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Is the Book of Daniel authentic?

Is the Book of Daniel authentic?

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Question:

I was recently reading a commentary on the Book of Daniel. Its introduction contended that Daniel's apocalyptic Messianic prophesies are all most easily explained as referring to the history of the Jews from Babylonia through the Chanukah wars. I.e. the prophecies apparently explain the Messiah as coming after the Chanukah wars. Moreover linguistic analysis apparently shows Hellenistic vocabulary, all of this suggesting the book was written around the time of the Chanukah wars, as an attempt to explain contemporary events as the birth pangs of the Messiah.

I am finding it very difficult to sweep these difficulties away in my mind. I certainly know that it is a cardinal faith of Judaism that the prophets were true. Nevertheless, I have been unable to get these doubts over Daniel from my mind. To be clear, any doubts I have are confined solely to Daniel, not to the prophets in general. Nevertheless, I recognize this is a serious problem.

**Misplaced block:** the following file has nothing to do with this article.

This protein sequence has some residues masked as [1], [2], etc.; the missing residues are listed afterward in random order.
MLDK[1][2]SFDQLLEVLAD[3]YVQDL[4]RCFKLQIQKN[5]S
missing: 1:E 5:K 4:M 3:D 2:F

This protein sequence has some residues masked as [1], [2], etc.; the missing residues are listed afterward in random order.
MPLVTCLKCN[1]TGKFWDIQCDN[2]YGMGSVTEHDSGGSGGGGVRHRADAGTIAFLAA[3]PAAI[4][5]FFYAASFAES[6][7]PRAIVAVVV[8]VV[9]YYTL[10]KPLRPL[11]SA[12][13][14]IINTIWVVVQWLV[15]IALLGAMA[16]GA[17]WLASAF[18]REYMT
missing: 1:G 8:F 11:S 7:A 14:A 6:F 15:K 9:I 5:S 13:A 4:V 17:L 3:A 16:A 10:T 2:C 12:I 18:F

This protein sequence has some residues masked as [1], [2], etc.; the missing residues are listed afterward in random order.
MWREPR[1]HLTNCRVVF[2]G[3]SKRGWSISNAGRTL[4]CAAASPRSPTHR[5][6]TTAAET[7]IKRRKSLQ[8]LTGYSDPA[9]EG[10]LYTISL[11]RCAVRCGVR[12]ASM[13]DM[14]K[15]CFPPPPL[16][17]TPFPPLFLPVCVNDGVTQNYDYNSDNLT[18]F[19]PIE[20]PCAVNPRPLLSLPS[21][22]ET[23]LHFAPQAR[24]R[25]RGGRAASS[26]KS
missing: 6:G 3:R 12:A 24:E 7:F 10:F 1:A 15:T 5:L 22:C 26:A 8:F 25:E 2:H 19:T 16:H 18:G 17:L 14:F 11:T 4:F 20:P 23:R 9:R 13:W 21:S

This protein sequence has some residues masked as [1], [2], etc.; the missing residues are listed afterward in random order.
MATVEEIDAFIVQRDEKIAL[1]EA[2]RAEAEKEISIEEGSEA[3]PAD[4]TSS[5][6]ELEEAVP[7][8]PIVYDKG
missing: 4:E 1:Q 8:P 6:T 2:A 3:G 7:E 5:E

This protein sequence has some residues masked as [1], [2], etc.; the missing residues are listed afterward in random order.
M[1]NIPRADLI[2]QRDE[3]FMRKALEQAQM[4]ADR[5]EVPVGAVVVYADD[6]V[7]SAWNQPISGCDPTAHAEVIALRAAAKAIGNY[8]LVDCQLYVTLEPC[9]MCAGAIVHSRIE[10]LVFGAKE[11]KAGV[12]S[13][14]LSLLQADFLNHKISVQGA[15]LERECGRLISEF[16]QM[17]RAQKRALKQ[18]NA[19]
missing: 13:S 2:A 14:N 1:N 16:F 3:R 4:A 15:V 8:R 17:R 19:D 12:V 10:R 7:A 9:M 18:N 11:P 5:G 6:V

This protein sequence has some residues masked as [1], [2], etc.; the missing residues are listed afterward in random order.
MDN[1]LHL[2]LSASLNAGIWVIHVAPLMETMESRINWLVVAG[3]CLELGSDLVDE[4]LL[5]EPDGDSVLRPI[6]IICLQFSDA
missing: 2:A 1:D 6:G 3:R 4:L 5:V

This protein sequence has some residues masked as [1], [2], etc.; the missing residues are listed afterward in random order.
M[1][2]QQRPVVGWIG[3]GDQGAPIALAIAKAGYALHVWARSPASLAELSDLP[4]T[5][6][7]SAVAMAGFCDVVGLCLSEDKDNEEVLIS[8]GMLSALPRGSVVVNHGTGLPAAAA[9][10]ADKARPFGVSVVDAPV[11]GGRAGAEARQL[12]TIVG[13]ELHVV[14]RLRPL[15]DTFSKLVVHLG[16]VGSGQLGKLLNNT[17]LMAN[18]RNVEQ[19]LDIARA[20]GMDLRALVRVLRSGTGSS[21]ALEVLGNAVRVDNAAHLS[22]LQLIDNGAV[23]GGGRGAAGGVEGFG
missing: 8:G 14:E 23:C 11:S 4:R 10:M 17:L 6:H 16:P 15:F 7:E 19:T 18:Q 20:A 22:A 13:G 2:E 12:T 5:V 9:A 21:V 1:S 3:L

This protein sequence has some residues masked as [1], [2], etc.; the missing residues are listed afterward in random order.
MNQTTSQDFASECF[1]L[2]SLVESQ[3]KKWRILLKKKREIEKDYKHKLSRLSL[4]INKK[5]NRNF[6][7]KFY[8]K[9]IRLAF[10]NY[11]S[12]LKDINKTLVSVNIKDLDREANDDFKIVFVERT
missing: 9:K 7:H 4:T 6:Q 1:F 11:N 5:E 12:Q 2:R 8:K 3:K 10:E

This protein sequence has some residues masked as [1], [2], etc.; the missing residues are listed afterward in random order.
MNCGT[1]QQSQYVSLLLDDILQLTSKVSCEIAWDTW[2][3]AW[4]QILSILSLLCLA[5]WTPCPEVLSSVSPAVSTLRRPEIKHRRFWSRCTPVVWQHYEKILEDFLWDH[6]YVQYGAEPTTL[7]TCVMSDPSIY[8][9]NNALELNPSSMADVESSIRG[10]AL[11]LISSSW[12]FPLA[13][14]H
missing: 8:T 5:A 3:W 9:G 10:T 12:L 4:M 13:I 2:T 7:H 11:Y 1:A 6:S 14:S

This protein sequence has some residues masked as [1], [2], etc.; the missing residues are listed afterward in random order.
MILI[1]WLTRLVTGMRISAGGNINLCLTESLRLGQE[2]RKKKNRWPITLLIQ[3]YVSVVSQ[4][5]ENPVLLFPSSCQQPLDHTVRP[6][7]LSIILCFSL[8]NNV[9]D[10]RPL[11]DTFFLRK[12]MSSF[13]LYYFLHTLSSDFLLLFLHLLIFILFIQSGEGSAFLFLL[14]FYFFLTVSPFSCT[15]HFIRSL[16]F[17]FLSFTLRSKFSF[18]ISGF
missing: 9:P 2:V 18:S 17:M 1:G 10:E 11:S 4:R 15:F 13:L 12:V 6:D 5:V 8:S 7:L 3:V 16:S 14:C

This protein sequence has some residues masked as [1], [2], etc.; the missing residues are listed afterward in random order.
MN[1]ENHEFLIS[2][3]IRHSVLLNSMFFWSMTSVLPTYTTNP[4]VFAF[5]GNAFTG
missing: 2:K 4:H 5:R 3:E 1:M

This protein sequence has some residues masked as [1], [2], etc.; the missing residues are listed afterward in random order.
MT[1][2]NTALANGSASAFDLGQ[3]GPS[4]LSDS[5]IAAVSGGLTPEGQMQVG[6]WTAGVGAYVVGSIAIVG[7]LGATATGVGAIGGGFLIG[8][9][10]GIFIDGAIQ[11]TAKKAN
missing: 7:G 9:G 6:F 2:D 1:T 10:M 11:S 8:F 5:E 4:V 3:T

I know that when the sages were canonizing the Bible, they had a lot of works in front of them, and had to figure out what's authentic and what's not. And I know they were a lot of works now in the Apocrypha that they rejected. How could they (and we) be sure what is what and that a mistake wasn't made in the selection?

Answer:

The fact that all this bothers you to such a degree is the greatest proof of how much faith you do have.

There's a story of a chassid who went to see his rebbe and cried, "Rebbe, I don't believe!"

His rebbe answered him, "So what?"

"What do you mean, 'so what?'?" he cried out, "I am a Jew!"

To which the Rebbe pointed out something similar to what I just wrote you.